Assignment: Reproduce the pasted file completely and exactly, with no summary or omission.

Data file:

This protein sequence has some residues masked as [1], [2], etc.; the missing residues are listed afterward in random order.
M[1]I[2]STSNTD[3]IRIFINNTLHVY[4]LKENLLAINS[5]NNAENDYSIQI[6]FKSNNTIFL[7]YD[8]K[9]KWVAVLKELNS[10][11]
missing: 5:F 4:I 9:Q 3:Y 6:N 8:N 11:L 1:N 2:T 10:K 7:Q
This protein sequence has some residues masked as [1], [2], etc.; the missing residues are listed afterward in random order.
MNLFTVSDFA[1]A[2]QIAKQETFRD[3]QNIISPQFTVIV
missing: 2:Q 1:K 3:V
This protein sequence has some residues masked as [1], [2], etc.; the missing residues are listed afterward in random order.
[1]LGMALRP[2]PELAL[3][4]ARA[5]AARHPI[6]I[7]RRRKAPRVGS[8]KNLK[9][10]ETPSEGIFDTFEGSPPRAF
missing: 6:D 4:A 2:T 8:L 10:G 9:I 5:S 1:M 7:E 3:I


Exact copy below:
This protein sequence has some residues masked as [1], [2], etc.; the missing residues are listed afterward in random order.
M[1]I[2]STSNTD[3]IRIFINNTLHVY[4]LKENLLAINS[5]NNAENDYSIQI[6]FKSNNTIFL[7]YD[8]K[9]KWVAVLKELNS[10][11]
missing: 5:F 4:I 9:Q 3:Y 6:N 8:N 11:L 1:N 2:T 10:K 7:Q
This protein sequence has some residues masked as [1], [2], etc.; the missing residues are listed afterward in random order.
MNLFTVSDFA[1]A[2]QIAKQETFRD[3]QNIISPQFTVIV
missing: 2:Q 1:K 3:V
This protein sequence has some residues masked as [1], [2], etc.; the missing residues are listed afterward in random order.
[1]LGMALRP[2]PELAL[3][4]ARA[5]AARHPI[6]I[7]RRRKAPRVGS[8]KNLK[9][10]ETPSEGIFDTFEGSPPRAF
missing: 6:D 4:A 2:T 8:L 10:G 9:I 5:S 1:M 7:E 3:I